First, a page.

Photo by Sara Button (left) and Lisa Button (right)
Photo by Lisa Button
Don Guerra clears cranberry walnut loaves off the oven conveyor belt at his bakery, Barrio Bread, in Tucson, Arizona.
In Tucson, Arizona, Don Guerra has transformed the meaning of a modern neighborhood bakery—and is bringing the rest of town along for the ride.
At 7 a.m. on a Tuesday in Tucson, the sun hasn’t quite yet risen, and it’s overcast. Traffic is minimal on nearby Broadway Boulevard, and the only business with its lights on is a modest storefront: Barrio Bread. Inside, a four-tiered oven warms the shop; wheeled metal shelves of fresh bread make the small space feel even smaller. Framed press clippings and certificates hang on the wall, including one honoring owner and baker Don Guerra as a 2019 James Beard Foundation semifinalist for Outstanding Baker (he’s in the running again for 2020).
Before sliding Super Seed whole wheat loaves in to bake, Guerra deftly scores them, slicing through exteriors coated in sunflower, flax, and sesame seeds. Music plays from a speaker, and a dough mixer hums. The aroma of just-baked bread perfumes the air.
As Guerra removes the next batch of Super Seed loaves from their proofing baskets, a few plain, light-colored ones stand out. It’s a special batch: a collaboration with the brewers downtown at Ten55 Brewing Company. The loaves are made from the brewery’s “spent grain,” a by-product of the beer-brewing process. The grains themselves? Arizona-grown Gazelle rye and Red Fife grains from Hayden Flour Mills and BKW Farms, respectively, neither of which is more than 100 miles away from Barrio Bread.
These light-colored loaves are important—edible evidence that it’s not just about the bread at this artisanal bakery, with its accolades and morning smells. Instead, they’re representative of Don Guerra’s larger mission: to cultivate a more sustainable and engaged Tucson food community. Along the way, he’s transformed what it means to be a neighborhood bakery.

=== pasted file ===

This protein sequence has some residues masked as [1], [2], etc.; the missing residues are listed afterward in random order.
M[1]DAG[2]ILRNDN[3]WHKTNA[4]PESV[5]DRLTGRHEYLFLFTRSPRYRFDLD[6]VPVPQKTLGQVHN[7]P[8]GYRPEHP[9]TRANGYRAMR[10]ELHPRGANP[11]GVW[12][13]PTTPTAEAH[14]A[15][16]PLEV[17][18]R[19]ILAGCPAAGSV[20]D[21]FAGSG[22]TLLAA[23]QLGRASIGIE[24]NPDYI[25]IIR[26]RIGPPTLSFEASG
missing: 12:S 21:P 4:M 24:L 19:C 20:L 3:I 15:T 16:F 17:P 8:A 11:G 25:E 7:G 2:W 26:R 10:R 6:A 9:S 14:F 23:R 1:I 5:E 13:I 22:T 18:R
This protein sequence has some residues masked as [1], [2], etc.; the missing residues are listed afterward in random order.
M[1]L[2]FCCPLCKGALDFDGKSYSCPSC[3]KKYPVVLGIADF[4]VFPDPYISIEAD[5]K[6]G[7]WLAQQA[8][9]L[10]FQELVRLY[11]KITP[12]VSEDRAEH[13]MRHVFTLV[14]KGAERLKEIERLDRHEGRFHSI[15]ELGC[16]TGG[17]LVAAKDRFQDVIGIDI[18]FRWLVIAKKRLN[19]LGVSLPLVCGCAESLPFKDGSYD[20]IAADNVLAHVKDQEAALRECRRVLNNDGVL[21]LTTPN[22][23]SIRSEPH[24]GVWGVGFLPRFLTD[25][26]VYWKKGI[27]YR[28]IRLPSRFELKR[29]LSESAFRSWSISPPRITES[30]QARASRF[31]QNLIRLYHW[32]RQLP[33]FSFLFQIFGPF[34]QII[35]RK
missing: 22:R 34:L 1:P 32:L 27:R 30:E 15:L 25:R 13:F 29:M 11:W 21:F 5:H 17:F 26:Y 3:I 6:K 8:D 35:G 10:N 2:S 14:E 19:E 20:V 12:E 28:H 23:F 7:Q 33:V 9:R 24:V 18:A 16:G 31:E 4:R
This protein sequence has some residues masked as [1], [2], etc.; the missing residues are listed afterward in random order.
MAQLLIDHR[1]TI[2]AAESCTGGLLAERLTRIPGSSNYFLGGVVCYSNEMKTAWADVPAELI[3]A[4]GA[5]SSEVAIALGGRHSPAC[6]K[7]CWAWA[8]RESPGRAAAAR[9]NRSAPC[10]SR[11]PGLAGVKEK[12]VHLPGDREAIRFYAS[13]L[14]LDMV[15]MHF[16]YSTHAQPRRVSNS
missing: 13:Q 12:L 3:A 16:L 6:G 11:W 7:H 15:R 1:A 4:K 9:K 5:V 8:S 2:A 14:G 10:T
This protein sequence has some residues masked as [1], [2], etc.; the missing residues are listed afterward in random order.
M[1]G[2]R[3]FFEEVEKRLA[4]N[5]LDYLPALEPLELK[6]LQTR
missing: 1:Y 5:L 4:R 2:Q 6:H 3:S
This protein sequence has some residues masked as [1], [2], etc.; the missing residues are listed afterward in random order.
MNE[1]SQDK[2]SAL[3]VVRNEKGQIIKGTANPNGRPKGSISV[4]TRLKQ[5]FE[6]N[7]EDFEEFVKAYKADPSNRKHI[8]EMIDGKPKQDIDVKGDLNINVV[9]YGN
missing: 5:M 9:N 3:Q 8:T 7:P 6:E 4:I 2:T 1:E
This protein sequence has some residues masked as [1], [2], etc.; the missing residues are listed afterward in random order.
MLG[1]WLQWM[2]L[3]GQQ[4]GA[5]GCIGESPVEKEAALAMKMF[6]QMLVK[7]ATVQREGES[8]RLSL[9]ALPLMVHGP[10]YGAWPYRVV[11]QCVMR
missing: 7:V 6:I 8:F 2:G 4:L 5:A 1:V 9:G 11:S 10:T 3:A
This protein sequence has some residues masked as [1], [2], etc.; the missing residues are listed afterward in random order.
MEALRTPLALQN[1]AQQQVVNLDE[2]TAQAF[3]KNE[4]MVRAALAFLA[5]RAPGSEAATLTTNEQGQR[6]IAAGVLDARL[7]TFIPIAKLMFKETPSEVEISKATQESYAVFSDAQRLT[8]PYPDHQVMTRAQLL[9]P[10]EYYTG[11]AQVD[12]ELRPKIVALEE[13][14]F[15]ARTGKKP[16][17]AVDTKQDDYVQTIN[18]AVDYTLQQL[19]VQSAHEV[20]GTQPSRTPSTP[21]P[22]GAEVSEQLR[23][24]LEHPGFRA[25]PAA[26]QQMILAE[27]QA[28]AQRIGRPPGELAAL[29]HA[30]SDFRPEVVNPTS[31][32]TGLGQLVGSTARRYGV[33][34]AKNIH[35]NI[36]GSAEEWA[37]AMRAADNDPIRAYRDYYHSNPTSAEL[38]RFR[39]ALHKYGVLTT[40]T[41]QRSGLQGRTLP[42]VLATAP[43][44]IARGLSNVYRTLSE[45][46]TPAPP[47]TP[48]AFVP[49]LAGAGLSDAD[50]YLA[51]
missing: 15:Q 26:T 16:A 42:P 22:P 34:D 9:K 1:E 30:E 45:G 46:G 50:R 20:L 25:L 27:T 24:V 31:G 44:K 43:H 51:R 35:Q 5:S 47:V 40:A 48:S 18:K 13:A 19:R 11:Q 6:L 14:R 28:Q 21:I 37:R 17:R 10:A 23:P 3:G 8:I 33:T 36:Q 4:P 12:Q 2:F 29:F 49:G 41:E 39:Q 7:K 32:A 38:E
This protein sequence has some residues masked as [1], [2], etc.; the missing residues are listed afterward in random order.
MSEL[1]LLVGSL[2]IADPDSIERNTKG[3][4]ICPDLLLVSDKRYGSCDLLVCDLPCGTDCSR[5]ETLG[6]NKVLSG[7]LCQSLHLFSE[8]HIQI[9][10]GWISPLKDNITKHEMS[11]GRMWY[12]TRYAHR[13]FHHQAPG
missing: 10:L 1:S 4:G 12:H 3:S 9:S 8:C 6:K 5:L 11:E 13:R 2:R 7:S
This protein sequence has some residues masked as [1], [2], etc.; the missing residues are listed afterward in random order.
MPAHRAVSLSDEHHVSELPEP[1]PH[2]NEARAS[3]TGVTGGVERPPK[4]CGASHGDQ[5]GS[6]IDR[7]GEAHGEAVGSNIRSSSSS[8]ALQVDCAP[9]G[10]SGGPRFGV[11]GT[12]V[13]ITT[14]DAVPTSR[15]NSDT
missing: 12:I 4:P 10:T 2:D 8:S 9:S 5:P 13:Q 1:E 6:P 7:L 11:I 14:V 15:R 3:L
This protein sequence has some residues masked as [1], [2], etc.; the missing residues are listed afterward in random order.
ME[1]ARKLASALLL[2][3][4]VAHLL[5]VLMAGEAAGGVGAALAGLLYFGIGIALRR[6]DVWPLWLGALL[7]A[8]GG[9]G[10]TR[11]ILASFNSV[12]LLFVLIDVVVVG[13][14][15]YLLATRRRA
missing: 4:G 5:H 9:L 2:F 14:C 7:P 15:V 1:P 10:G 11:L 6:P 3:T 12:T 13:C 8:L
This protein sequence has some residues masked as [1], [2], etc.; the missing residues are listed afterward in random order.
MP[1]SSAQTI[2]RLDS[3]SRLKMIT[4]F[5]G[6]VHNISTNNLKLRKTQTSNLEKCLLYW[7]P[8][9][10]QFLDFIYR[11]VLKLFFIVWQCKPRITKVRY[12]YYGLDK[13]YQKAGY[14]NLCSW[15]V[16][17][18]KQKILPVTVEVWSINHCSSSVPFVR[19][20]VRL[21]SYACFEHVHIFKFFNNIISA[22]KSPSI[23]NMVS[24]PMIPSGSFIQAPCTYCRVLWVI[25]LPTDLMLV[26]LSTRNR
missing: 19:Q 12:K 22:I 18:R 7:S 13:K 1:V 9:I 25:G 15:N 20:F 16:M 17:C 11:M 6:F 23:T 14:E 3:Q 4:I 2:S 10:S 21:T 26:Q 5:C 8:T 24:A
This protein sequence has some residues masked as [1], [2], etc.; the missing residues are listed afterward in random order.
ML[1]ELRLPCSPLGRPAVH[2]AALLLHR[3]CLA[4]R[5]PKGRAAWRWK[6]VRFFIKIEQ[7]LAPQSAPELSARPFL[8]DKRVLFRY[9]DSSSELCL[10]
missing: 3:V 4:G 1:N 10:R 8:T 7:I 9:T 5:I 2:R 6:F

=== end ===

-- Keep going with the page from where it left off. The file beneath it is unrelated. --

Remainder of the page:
A self-professed “carb kid” with an entrepreneurial spirit, Guerra grew up in Tempe eating his grandma’s homemade tortillas and his mom’s bread. But it wasn’t until he got a job in his early 20s at a little bakery in Flagstaff that he fell in love with bread-making. The more he worked and learned, the more baking developed into a passion.
“I love it. I’ll do anything for it,” he says. “It’s all the things I am as a person—art and science, then you tie in the physicality of it. You’re on your feet, you’re working hard. Then it’s the life skills: being mindful, being patient, being dedicated. Perseverance.”
By age 25, Guerra had opened his first bakery, the Village Baker, in Flagstaff; a few years later, his business had expanded to include another location in Ashland, Oregon. Quickly, though, he realized it was too much, too soon: Guerra, then just 28, was ill-equipped to handle 35 employees. He sold the company and returned to Tucson to get a teaching degree.
After graduating from the University of Arizona School of Education in 2001, Guerra began teaching at an elementary school. But he missed the craft and creativity of baking, and in 2009, after seven years in public education, he converted his garage into a home bakery and got a license to operate under the state’s cottage industry food laws.
When Guerra was starting his new bakery, bread made for locals from local grains wasn’t a big thing—but he sensed it could be. As the effects of the recession unfolded and the dearth of local supply chains became more apparent, Guerra knew he wanted his new bakery to help cultivate a strong grain economy for the region. “Instead of growing [Arizona grain] and shipping it away, wouldn’t it be cool to grow it here and feed your people?” he says.